Receiving a speeding ticket is never pleasant. Moreover, between the cost and inconvenience associated with paying a ticket off, it’s easy for anyone—particularly those who hadn’t previously received a moving violation—to become frustrated.
However, what many don’t know is that fighting a speeding ticket in court (as opposed to simply paying the corresponding fine) is effective in a surprising number of instances; those who successfully undertake the process of disputing a speeding ticket clear their name and driving record, save a substantial sum of money immediately, and save an even greater amount of money in the long term by preventing a rise in insurance rates.
To maximize the chances of successfully disputing a speeding ticket and to help make this process as simple and straightforward as possible, here are some ultra-useful tips!
Be Polite to the Responding Officer
This tip will prove useful for those who’ve already received a ticket (useful in future instances, that is) and those who’re reading to gain an advantage should they be pulled over by police at a later time.
Being polite to the responding officer is more than common courtesy; it’s an acknowledgement that this law enforcement professional has a difficult and frequently taxing job, and that he or she deserves a break.
Answer questions politely and respectfully, use a kind tone of voice, and avoid making quick movements (ask for permission to reach into the glove compartment to receive registration information) to render this officer’s job as painless as possible. Doing so may even prompt him or her to “go easy” and replace a speeding ticket with a warning.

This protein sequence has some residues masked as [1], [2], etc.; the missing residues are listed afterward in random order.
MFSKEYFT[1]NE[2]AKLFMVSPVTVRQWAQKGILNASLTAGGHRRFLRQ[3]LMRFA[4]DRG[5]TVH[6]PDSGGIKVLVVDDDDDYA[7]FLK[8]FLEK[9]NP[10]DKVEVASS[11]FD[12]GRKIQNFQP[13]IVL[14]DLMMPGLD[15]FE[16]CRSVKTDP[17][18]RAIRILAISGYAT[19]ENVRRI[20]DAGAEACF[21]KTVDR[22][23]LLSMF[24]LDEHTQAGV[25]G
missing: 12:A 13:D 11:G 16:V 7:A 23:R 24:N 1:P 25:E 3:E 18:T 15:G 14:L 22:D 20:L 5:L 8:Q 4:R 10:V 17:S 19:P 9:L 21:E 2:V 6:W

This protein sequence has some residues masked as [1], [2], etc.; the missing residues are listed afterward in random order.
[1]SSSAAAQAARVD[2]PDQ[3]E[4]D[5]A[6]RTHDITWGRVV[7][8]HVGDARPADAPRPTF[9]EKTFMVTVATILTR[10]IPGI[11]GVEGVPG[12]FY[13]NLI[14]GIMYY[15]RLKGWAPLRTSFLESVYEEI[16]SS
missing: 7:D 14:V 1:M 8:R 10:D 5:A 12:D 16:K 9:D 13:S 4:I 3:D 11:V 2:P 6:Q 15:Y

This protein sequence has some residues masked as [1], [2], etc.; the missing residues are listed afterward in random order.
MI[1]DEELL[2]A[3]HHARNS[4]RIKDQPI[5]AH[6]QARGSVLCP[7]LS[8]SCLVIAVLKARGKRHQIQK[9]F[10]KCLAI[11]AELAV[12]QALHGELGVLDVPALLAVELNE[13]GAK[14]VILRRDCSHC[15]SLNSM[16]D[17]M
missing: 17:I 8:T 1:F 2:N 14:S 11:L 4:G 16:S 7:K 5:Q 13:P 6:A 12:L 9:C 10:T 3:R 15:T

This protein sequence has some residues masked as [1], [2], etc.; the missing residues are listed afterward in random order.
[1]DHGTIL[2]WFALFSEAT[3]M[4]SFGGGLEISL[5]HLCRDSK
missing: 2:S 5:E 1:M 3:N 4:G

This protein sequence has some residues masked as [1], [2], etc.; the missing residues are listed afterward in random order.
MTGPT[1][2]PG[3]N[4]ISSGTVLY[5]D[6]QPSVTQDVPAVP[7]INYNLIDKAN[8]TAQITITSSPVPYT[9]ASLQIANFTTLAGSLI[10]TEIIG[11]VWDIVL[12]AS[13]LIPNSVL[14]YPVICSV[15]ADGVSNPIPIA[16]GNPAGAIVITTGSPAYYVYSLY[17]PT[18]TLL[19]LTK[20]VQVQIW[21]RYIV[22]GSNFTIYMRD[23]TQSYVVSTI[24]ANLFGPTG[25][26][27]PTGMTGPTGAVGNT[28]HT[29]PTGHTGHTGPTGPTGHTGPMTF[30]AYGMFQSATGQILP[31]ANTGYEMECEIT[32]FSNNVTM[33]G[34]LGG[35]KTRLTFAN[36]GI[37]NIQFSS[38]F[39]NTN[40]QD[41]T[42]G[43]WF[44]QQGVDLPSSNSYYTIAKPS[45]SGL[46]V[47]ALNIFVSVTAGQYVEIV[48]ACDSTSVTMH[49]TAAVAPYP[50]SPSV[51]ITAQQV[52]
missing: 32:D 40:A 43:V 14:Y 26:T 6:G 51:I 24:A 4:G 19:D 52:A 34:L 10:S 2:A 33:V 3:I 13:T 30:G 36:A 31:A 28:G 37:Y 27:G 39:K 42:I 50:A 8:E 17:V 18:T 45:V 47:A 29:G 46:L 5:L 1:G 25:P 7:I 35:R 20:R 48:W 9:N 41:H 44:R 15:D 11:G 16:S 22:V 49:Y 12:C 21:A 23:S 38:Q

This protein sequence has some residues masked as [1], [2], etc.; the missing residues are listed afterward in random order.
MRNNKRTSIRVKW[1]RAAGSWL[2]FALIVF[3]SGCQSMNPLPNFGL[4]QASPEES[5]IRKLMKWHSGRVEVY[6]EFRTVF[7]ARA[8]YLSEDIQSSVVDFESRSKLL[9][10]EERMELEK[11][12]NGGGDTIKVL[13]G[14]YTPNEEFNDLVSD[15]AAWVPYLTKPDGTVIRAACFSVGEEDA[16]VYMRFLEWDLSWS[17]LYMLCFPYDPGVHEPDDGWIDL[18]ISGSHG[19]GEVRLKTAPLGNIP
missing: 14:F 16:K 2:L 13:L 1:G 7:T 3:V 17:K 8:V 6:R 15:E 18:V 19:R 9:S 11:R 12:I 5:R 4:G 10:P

Moreover, the alternative—being nasty, rude, and/or inconsiderate to a police officer—can produce additional legal charges and, more likely than that, prompt this officer to defend against the charges made by appearing in court. The latter greatly reduces the chances of a ticket being successfully disputed.
Gather Evidence Prior to the Defense Date
For those who intend to beat a speeding ticket in court, last-minute evidence gathering won’t cut it.
Long before the established trial, all manner of pertinent evidence, including the time of the day that the ticket was issued, the approximate speed one was traveling at when pulled over, the shape and style of the nearby road (be sure to mention hills and/or ice that may have increased the speed of the vehicle), should be compiled, memorized, and neatly summarized in a single document. Other arguments, including those pertaining to the accuracy of the radar gun used to measure speed, should also be researched and supported with statistics.
Practicing answers to potential questions (those relating to speed, rate of travel, and the overall defense) is also a very good idea.
Photograph (or Draw) the Section of the Road Where the Ticket Was Issued
Speaking of “the hill down the street from the Mountain View Hotel” probably won’t be enough to convince a judge that a speeding ticket was unjustly issued. A good rule of thumb is that if a family member or friend can’t envision one’s defense without diagrams and/or pictures, a judge will likely have difficulty doing so—and difficulty overturning the ticket.
Instead, defenders should photograph, record, and/or draw the section of the road where the ticket was issued, with an emphasis on how this information will impact the defense argument itself. As was said, nearby hills, ice, less-than-clear speed limit indicators, and more are valuable supporting points to any speeding defense.
It should also be noted that images of the road in-question enhance the professionalism of the defender and make it look like he or she has a legitimate case; both of these points bode well for the verdict.
There’s nothing fun about receiving a speeding ticket, but getting a ticket doesn’t necessarily mean one has to get stuck with a ticket. These tips should make defenses as solid and success-oriented as possible. Hopefully the desired results will be achieved.
Contact us today if you need help in fighting a traffic ticket. We have over 25 years of experience fighting traffic tickets and helping people reinstate their license.